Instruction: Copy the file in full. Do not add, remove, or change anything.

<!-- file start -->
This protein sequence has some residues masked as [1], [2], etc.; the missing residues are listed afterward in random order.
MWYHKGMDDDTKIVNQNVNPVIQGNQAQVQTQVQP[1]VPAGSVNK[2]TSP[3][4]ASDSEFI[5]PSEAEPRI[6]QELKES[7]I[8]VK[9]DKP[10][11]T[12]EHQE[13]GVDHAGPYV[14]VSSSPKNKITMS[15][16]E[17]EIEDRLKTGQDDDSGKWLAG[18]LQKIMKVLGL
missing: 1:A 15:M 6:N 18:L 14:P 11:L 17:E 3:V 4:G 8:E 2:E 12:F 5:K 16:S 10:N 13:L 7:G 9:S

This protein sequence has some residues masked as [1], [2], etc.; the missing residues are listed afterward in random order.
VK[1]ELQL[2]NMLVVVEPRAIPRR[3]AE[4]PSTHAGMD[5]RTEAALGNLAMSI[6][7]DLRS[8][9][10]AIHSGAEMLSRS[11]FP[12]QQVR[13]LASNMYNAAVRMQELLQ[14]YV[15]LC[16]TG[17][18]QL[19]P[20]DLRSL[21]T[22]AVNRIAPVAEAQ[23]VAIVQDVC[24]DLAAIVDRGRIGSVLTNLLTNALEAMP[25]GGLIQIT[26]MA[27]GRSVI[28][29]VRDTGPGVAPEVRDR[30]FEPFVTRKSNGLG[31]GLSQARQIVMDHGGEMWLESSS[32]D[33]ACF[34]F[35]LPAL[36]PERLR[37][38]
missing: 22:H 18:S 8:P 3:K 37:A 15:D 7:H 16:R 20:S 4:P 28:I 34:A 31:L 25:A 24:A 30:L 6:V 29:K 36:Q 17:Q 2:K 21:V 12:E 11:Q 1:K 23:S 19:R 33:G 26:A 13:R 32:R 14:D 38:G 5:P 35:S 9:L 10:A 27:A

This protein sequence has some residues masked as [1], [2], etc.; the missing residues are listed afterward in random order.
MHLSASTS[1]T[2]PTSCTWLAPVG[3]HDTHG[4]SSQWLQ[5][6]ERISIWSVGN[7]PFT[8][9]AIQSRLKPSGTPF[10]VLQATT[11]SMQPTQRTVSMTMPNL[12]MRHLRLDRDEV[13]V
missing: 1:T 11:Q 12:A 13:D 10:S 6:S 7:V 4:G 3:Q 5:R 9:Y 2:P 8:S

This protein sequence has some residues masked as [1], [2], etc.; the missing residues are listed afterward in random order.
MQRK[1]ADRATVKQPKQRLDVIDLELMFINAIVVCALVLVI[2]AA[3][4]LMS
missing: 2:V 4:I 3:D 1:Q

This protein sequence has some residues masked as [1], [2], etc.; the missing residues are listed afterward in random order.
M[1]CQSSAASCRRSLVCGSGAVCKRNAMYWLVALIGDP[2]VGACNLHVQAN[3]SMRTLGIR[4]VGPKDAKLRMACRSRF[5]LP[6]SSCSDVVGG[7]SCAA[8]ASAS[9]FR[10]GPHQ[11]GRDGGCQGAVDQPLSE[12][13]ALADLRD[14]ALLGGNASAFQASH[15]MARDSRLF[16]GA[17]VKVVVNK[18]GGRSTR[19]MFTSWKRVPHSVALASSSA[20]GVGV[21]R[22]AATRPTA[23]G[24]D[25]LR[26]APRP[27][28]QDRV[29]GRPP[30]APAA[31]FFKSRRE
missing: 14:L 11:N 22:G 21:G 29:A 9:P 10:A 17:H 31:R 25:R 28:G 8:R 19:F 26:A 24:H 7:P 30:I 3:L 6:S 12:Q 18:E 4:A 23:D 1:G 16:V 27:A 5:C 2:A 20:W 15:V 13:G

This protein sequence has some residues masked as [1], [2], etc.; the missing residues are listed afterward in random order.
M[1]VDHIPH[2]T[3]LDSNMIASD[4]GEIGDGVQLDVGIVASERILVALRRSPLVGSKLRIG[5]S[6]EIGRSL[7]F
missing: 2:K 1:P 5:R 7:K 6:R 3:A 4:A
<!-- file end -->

This protein sequence has some residues masked as [1], [2], etc.; the missing residues are listed afterward in random order.
MWYHKGMDDDTKIVNQNVNPVIQGNQAQVQTQVQP[1]VPAGSVNK[2]TSP[3][4]ASDSEFI[5]PSEAEPRI[6]QELKES[7]I[8]VK[9]DKP[10][11]T[12]EHQE[13]GVDHAGPYV[14]VSSSPKNKITMS[15][16]E[17]EIEDRLKTGQDDDSGKWLAG[18]LQKIMKVLGL
missing: 1:A 15:M 6:N 18:L 14:P 11:L 17:E 3:V 4:G 8:E 2:E 12:F 5:K 16:S 10:N 13:L 7:G 9:S

This protein sequence has some residues masked as [1], [2], etc.; the missing residues are listed afterward in random order.
VK[1]ELQL[2]NMLVVVEPRAIPRR[3]AE[4]PSTHAGMD[5]RTEAALGNLAMSI[6][7]DLRS[8][9][10]AIHSGAEMLSRS[11]FP[12]QQVR[13]LASNMYNAAVRMQELLQ[14]YV[15]LC[16]TG[17][18]QL[19]P[20]DLRSL[21]T[22]AVNRIAPVAEAQ[23]VAIVQDVC[24]DLAAIVDRGRIGSVLTNLLTNALEAMP[25]GGLIQIT[26]MA[27]GRSVI[28][29]VRDTGPGVAPEVRDR[30]FEPFVTRKSNGLG[31]GLSQARQIVMDHGGEMWLESSS[32]D[33]ACF[34]F[35]LPAL[36]PERLR[37][38]
missing: 22:H 18:S 8:P 3:K 37:A 15:D 7:H 16:R 20:S 4:P 28:I 34:A 31:L 25:A 24:A 30:L 6:V 29:K 36:Q 17:Q 2:K 21:V 12:E 11:Q 1:K 23:S 19:R 33:G 26:A 13:R 32:R 14:D 38:G 5:P 35:S 9:L 10:A 27:A

This protein sequence has some residues masked as [1], [2], etc.; the missing residues are listed afterward in random order.
MHLSASTS[1]T[2]PTSCTWLAPVG[3]HDTHG[4]SSQWLQ[5][6]ERISIWSVGN[7]PFT[8][9]AIQSRLKPSGTPF[10]VLQATT[11]SMQPTQRTVSMTMPNL[12]MRHLRLDRDEV[13]V
missing: 1:T 11:Q 12:A 13:D 10:S 6:S 7:V 4:G 3:Q 5:R 9:Y 2:P 8:S

This protein sequence has some residues masked as [1], [2], etc.; the missing residues are listed afterward in random order.
MQRK[1]ADRATVKQPKQRLDVIDLELMFINAIVVCALVLVI[2]AA[3][4]LMS
missing: 2:V 4:I 3:D 1:Q

This protein sequence has some residues masked as [1], [2], etc.; the missing residues are listed afterward in random order.
M[1]CQSSAASCRRSLVCGSGAVCKRNAMYWLVALIGDP[2]VGACNLHVQAN[3]SMRTLGIR[4]VGPKDAKLRMACRSRF[5]LP[6]SSCSDVVGG[7]SCAA[8]ASAS[9]FR[10]GPHQ[11]GRDGGCQGAVDQPLSE[12][13]ALADLRD[14]ALLGGNASAFQASH[15]MARDSRLF[16]GA[17]VKVVVNK[18]GGRSTR[19]MFTSWKRVPHSVALASSSA[20]GVGV[21]R[22]AATRPTA[23]G[24]D[25]LR[26]APRP[27][28]QDRV[29]GRPP[30]APAA[31]FFKSRRE
missing: 14:L 11:N 22:G 21:G 29:A 9:P 10:A 17:H 31:R 25:R 28:G 8:R 19:F 26:A 24:H 7:P 30:I 3:L 6:S 12:Q 18:E 4:A 23:D 1:G 16:V 27:A 5:C 2:A 20:W 15:V 13:G

This protein sequence has some residues masked as [1], [2], etc.; the missing residues are listed afterward in random order.
M[1]VDHIPH[2]T[3]LDSNMIASD[4]GEIGDGVQLDVGIVASERILVALRRSPLVGSKLRIG[5]S[6]EIGRSL[7]F
missing: 2:K 1:P 5:R 7:K 6:R 3:A 4:A